The big banks are set to report first-quarter earnings in about two weeks, and Wall Street analysts are finding themselves at a loss to guess how they will fare during the coronavirus pandemic—but it hasn’t stopped them from trying to look through to the other side.
“In the battle of fear and greed, fear has a commanding lead that has driven bank stock valuations down to the average level from the , creating an investment opportunity over 1-2 years,” Wells Fargo Securities analyst Mike Mayo wrote Tuesday. He cut earnings estimates for the nation’s largest banks while noting “the long-term bull case remains intact.”
Mayo wasn’t alone in noting the difficult times ahead for the big banks, which have sold off aggressively despite being better-capitalized and more-equipped to weather a crisis than they were in the run-up to the global financial crisis of 2008-09.
“This earnings preview is the most difficult to write in our careers because there is simply no precedent,” Chris Kotowski of Oppenheimer wrote in a note Tuesday, trying to draw comparisons to other downturns he experienced in his career: the 1987 market crash, the savings and loan crisis, 9/11, and the global financial crisis. “This is just different.”
Different it may be, but Kotowski is finding comfort in Newton’s laws of motion.
“ needs to remember that every major economic action will at some point force an equal and opposite reaction,” he wrote, upgrading U.S. Bancorp (ticker: USB) to Outperform, while reiterating his bullish ratings on Bank of America (BAC), Citigroup (C), CIT Group (CIT), Goldman Sachs Group (GS), and Morgan Stanley (MS).
Banks sold off aggressively in the first quarter as investors worried about the triple whammy of headwinds they’ll face as the coronavirus outbreak continues: slowing economic activity, loan exposure to sectors severely hampered by the crisis, and the Federal Reserve’s move to slash interest rates to maintain the flow of credit. Many banks are now trading below book value.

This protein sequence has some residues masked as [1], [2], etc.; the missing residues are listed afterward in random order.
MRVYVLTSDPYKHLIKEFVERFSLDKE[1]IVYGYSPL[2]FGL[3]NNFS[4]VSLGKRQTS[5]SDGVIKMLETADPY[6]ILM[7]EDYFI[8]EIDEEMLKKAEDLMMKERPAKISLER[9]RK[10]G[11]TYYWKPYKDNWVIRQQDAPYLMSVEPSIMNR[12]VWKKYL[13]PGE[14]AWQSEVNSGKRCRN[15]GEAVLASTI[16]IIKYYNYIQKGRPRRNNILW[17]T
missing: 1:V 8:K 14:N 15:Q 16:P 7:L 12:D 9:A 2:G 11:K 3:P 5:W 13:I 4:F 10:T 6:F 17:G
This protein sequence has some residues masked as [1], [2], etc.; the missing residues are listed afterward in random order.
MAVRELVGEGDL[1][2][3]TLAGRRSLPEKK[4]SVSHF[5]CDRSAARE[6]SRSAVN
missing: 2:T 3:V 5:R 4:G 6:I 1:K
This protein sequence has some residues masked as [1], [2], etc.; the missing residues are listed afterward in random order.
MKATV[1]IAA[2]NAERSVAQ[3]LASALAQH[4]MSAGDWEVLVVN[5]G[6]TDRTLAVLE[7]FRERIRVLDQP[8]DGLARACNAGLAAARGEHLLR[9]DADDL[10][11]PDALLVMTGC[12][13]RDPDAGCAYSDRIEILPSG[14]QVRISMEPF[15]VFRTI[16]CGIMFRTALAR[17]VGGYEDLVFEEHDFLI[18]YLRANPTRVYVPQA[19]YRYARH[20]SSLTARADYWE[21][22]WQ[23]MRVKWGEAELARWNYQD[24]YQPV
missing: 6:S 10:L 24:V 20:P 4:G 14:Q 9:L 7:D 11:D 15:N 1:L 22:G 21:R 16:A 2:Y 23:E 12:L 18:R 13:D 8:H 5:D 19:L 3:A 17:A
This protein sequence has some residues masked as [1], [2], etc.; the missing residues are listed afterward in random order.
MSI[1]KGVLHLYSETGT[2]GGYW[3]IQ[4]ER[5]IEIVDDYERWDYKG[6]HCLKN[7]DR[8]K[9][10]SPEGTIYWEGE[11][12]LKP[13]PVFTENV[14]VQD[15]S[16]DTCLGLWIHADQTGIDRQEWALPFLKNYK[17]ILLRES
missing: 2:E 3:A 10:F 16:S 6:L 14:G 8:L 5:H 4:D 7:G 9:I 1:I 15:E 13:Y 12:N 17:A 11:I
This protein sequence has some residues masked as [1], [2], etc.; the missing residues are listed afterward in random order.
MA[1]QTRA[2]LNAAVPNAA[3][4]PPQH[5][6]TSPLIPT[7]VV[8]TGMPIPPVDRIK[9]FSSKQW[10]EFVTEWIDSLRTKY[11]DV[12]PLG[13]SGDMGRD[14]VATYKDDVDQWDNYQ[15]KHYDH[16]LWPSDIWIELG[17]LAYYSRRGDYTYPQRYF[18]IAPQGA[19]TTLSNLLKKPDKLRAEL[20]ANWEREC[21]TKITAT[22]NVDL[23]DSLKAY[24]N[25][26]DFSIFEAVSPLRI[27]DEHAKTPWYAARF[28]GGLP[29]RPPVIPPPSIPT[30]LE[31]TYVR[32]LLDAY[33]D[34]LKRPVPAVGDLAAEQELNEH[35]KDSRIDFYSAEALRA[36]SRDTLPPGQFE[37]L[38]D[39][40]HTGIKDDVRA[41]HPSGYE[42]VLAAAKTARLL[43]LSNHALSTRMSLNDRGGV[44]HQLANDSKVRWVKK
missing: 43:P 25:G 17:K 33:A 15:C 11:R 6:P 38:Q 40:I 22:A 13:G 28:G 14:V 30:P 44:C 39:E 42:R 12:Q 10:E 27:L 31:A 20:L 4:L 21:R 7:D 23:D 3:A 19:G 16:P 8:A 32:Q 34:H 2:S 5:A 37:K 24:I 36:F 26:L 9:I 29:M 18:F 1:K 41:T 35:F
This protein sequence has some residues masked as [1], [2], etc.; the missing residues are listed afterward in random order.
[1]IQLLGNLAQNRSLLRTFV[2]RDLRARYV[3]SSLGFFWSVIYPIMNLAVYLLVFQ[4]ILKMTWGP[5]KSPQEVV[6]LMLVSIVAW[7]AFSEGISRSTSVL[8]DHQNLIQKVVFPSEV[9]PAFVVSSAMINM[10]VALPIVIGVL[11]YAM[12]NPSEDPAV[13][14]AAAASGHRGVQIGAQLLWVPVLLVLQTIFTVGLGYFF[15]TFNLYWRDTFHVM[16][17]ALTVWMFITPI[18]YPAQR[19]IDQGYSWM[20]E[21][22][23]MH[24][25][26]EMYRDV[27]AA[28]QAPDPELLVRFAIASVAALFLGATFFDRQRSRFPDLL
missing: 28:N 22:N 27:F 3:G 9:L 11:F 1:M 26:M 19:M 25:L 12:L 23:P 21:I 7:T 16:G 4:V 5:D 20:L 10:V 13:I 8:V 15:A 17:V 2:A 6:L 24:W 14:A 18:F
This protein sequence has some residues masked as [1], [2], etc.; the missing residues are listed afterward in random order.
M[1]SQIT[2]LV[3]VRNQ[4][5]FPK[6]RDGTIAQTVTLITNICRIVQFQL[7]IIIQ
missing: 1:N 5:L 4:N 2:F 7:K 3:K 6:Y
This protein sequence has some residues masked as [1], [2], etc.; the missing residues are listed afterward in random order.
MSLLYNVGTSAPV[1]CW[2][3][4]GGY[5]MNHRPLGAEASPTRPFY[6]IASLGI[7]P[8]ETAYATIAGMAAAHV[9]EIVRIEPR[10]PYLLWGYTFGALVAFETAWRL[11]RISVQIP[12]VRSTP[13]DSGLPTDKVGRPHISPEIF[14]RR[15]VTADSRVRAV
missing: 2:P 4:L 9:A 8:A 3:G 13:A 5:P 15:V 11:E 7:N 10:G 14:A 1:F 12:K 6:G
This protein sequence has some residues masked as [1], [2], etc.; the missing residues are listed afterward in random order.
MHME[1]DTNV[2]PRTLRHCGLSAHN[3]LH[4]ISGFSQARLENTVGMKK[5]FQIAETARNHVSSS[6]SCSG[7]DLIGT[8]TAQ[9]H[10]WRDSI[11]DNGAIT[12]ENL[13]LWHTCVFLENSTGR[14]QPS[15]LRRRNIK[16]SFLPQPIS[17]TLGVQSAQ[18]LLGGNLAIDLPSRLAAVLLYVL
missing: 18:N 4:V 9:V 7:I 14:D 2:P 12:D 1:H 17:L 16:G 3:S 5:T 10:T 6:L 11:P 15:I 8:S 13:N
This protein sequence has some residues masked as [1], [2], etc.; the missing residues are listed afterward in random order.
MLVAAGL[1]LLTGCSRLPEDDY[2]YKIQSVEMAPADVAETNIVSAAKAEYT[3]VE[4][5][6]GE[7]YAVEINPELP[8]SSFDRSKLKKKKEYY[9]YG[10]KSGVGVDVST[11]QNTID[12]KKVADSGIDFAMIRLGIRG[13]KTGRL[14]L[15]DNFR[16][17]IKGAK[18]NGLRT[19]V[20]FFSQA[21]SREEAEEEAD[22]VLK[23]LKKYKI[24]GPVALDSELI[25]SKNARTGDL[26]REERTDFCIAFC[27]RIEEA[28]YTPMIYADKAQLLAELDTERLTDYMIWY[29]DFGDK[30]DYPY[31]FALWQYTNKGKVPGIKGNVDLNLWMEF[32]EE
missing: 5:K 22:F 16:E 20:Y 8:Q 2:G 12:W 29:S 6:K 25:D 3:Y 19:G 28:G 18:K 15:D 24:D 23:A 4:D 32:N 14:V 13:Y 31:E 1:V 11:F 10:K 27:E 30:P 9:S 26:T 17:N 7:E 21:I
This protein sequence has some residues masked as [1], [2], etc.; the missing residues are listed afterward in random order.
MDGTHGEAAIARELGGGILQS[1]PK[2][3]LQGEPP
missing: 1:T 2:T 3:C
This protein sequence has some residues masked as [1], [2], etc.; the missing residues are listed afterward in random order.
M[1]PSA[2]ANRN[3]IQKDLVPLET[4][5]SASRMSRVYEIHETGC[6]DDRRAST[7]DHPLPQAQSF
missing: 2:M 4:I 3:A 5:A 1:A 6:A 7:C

“In absolute terms we think Citi is the stunner at just 0.6x TBV, although BAC, GS and MS are also all well below book, Kotowski wrote. “Thus, the market is building-in large losses that we just don’t think will be coming.”
That’s not to say there won’t be any losses, as Kotowski expects a wave of net charge-offs to peak in the first quarter of 2021 with earnings expected to return to some level of normal late next year. Of the banks in his coverage universe, Kotowski likes U.S. Bancorp, noting its “outstanding long-term asset quality track record” and the fact that its stock “significantly oversold.”
Oppenheimer isn’t the only shop trying to pick winners on the other side of the coronavirus pandemic. Keefe, Bruyette & Woods recently upgraded Bank of New York Mellon (BK)—it will see fewer loan losses than peers—and JPMorgan Chase (JPM)—it’s one of the few big banks trading above book value and could continue to grow through the crisis—to Outperform.
“We do believe that investors can justify owning JPM at the current valuation given it is a high-quality franchise where returns over the cycle should be stronger than peers,” Brian Kleinhanzl, an analyst at KBW, wrote Tuesday. “In addition, we view JPM as a firm that can use the company’s balance sheet to gain market share and come out of the recession stronger.”
Still, Kleinhanzl lowered its ratings on two banks in its coverage universe to Market Perform. Citigroup’s retail cards segment could be harmed and the bank is more exposed to disruptions to the global supply chain due to the coronavirus. State Street (STT), may be hurt by low rates and lower equity market returns.
Of course, these are just best guesses. We’ll find out more when they start reporting mid-April.
Write to Carleton English at firstname.lastname@example.org